There’s no time like the present to get a drink in the French Quarter. New Orleans is the last place I would send a recovering alcoholic. The streets are like a river of booze flowing through the delta out to sea. Most everyone you see is either going to meet someone for a drink or just returning from one. While we were there we visited a few of the most venerable and famous estiblishments in the Quarter. These are the bars that I would visit if I were traveling to NOLA and only had 24 hours.
For live jazz
The Spotted Cat
623 Frenchmen Street
New Orleans, LA
For live blues
The Apple Barrel Bar
609 Frenchmen Street
New Orleans, LA
For chill atmosphere at the oldest bar in the world
Laffite’s Blacksmith Shop Bar
941 Bourbon Street
New Orleans, LA
When we arrived in the French Quarter, I could smell the gumbo and the red beans and rice. My stomach started to growl and hunger pains took over all common sense. We quickly unloaded the car and set off on foot to find a bite to eat. When I’m hungry, I tend to be a bit finiky and prefer to choose a restaurant based on three things.
1. The aroma as I stand in front of the restaurant.
2. What items are covered on the menu card shown in the streetside display case.
3. If I can see inside, does it look like an apetizing environment to spend a few hours eating.
(Yes, I said a few hours… Ever since I went to Paris, I treat eating a meal alot more like an experience as the French do and alot less like the American style McDonald’s faster food is better.)
The first night because we were really in a hurry to get some chow in our bellies we walked a couple blocks around the quarter and my nose landed us in a relatively empty dining room. The folks at the Napoleon House were very friendly. They gave us a great list of live music venues and must see tips. Our drinks were stiff and the sampler of the most famous tastes of NOLA was the perfect way to get us started. We had a bit of red beans and rice, gumbo and jambalaya. All great Creole tastes that stick on your palate and your memory for days to come.
The second day, after nursing a hang over with a hot cafe late and order of bengnets from Cafe Du Monde, we decided to wander around the French Quarter and take in the sights. We had a great dinner recommendation from the owners of the world famous Lafitte’s Blacksmith Bar. So around 5:10 we poped over to the corner of St. Philip and Chartres. There in a small inconspicuous dining room, we consumed some of the best Italian cuisine in NOLA. They have an excellent wine selection both by the glass and bottle. Our server recommended an excellend cabernet to accompany my steak… which was prepared perfectly.
539 Saint Philip Street
New Orleans, LA
In January, Jake & I got the itch to make a drive from Detroit to Austin via Nashville, New Orleans and Memphis. We love to travel, see the country. We don’t mind riding in the car too much. Guess it’s the gypsy musician in us.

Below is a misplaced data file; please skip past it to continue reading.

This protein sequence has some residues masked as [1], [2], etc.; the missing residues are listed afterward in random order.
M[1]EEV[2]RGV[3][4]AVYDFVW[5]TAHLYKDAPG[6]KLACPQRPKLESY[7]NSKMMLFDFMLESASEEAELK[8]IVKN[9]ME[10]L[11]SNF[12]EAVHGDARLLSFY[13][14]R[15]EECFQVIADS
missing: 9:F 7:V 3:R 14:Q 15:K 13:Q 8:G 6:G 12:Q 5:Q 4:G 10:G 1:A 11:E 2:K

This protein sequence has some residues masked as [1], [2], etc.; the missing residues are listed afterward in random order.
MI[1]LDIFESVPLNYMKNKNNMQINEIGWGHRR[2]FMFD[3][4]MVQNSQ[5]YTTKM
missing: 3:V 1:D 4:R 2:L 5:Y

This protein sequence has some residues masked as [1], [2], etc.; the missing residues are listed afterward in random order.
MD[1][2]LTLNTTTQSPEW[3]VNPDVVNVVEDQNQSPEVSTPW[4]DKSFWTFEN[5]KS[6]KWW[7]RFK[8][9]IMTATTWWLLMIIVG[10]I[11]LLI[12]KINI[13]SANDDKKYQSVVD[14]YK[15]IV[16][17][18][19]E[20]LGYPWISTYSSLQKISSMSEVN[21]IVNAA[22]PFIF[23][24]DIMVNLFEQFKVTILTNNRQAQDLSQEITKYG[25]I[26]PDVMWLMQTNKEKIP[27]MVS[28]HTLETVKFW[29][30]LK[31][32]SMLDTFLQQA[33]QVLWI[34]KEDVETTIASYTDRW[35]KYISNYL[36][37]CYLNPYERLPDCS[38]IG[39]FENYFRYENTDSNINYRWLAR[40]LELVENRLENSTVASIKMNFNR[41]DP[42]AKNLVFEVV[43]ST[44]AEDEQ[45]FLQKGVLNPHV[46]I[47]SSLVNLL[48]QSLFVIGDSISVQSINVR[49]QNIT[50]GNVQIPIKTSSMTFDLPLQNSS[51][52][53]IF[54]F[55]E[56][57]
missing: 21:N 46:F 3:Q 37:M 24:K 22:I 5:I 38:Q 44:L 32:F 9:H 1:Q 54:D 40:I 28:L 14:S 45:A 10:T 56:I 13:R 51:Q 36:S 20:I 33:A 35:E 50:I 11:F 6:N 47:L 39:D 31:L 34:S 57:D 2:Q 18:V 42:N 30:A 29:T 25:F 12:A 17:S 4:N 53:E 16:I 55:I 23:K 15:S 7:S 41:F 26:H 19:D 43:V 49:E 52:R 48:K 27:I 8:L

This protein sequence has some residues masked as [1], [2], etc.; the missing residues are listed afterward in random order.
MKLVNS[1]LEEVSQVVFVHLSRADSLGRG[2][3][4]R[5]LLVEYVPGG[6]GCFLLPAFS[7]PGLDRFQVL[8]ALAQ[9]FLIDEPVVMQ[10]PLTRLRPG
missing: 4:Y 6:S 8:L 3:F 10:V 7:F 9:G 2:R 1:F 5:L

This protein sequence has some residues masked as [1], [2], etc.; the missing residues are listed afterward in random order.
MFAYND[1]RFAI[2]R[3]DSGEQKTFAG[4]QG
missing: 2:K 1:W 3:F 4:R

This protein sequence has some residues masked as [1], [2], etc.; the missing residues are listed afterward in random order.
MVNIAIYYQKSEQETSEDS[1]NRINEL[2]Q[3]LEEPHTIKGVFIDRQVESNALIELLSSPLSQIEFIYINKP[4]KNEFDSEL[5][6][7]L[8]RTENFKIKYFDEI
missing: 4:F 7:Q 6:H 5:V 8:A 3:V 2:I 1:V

We drove I-69 South from Nashville on through Birmingham, Alabama and then South on I-59 through Meridian, Mississipi and eventually across Lake Ponchatrain to the Big Easy. Now we should have been able to travel the whole distance between Nashvile and NOLA in what would have been about 8 hours… since our end goal was to get to there in time for dinner. However, we had a little incident in Northern Alabama at a truck stop. Someone lifted Jake’s cell phone and then Sprint sent us on a wild goose chase thinking we might actually be able to “locate” the phone. FYI: if you want to use the “gps locator” function on your phone, you actually have to approve a text message saying, turn on the locator service before you can actually locate the phone. (You would think the fine customer service folks at Sprint would know how their services actually work.) Yet I digress….
So, across the never ending bridges we cruised into a twinkling skyline of New Orleans. I know why they call it the Big Easy, cause it’s a big easy place to loose yourself in. 🙂
We found our hotel, the Place d’Armes, in no time. It is a ghost of a place with a traditional New Orleans style inner courtyard with a nice fountain and small pool. They have a great continental breakfast in the morning with fresh fruit, coffee and pastries. The rooms are a bit small, but nothing compared to some places we’ve stayed in Europe. Our room had a queen size bed, desk, lounge chair and a separated bath and sink area. The hotel was within walking distance of all the tourist spots in the French Quarter and off the corner of Jackson Square. I picked it because of it’s proximity to Cafe Du Monde. I had been dying for a Cafe Au Lait since I had my first one there in 1998.
We spend alot of time traveling around the Midwest and Chicago happens to be one of our favorite cities. Our most recent trip had us staying in Lincoln Park at the Days Inn on Diversey. It’s an excellent little hotel that has recently been remodeled. The staff was friendly and attentive. Included with your room is a free continental breakfast in the morning. Theirs starts nice and early around 6:30 and goes until 11 am… so plenty of time to sleep in and still get in on those free waffles.
We like the Lincoln Park neighborhood as there are lots of unique small shops and nice restaurants to eat at. The Days Inn is on the corner by a couple great shoe stores, a Starbucks and a Panara. About a mile away near Halstead and Armitage is the Cafe Babareeba tapas restaurant where we met up with our good friend Toya for a bite. We enjoyed a pitcher of the white sangria, some of the Calamaris ala plancha and laughed until the wee hours.